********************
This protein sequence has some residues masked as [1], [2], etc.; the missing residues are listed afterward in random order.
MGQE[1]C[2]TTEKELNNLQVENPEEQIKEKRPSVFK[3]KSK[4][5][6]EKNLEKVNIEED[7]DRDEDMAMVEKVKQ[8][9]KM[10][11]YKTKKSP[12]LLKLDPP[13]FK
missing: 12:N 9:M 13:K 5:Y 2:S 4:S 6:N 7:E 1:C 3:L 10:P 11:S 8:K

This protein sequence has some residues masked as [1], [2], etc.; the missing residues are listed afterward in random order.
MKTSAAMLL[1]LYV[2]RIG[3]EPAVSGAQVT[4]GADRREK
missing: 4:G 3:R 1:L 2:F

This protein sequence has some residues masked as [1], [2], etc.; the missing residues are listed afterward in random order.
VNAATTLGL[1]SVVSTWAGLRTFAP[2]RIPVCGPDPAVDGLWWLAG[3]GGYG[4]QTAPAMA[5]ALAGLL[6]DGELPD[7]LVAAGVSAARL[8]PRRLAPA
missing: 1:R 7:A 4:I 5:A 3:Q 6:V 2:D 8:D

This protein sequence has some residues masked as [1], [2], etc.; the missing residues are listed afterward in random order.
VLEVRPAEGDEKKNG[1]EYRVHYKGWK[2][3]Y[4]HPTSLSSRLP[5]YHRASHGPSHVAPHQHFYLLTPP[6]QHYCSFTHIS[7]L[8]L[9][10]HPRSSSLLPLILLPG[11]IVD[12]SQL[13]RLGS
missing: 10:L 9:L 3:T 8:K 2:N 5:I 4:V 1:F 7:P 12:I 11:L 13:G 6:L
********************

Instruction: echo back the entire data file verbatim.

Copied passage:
This protein sequence has some residues masked as [1], [2], etc.; the missing residues are listed afterward in random order.
MGQE[1]C[2]TTEKELNNLQVENPEEQIKEKRPSVFK[3]KSK[4][5][6]EKNLEKVNIEED[7]DRDEDMAMVEKVKQ[8][9]KM[10][11]YKTKKSP[12]LLKLDPP[13]FK
missing: 12:N 9:M 13:K 5:Y 2:S 4:S 6:N 7:E 1:C 3:L 10:P 11:S 8:K

This protein sequence has some residues masked as [1], [2], etc.; the missing residues are listed afterward in random order.
MKTSAAMLL[1]LYV[2]RIG[3]EPAVSGAQVT[4]GADRREK
missing: 4:G 3:R 1:L 2:F

This protein sequence has some residues masked as [1], [2], etc.; the missing residues are listed afterward in random order.
VNAATTLGL[1]SVVSTWAGLRTFAP[2]RIPVCGPDPAVDGLWWLAG[3]GGYG[4]QTAPAMA[5]ALAGLL[6]DGELPD[7]LVAAGVSAARL[8]PRRLAPA
missing: 1:R 7:A 4:I 5:A 3:Q 6:V 2:D 8:D

This protein sequence has some residues masked as [1], [2], etc.; the missing residues are listed afterward in random order.
VLEVRPAEGDEKKNG[1]EYRVHYKGWK[2][3]Y[4]HPTSLSSRLP[5]YHRASHGPSHVAPHQHFYLLTPP[6]QHYCSFTHIS[7]L[8]L[9][10]HPRSSSLLPLILLPG[11]IVD[12]SQL[13]RLGS
missing: 10:L 9:L 3:T 8:K 2:N 5:I 4:V 1:F 7:P 12:I 11:L 13:G 6:L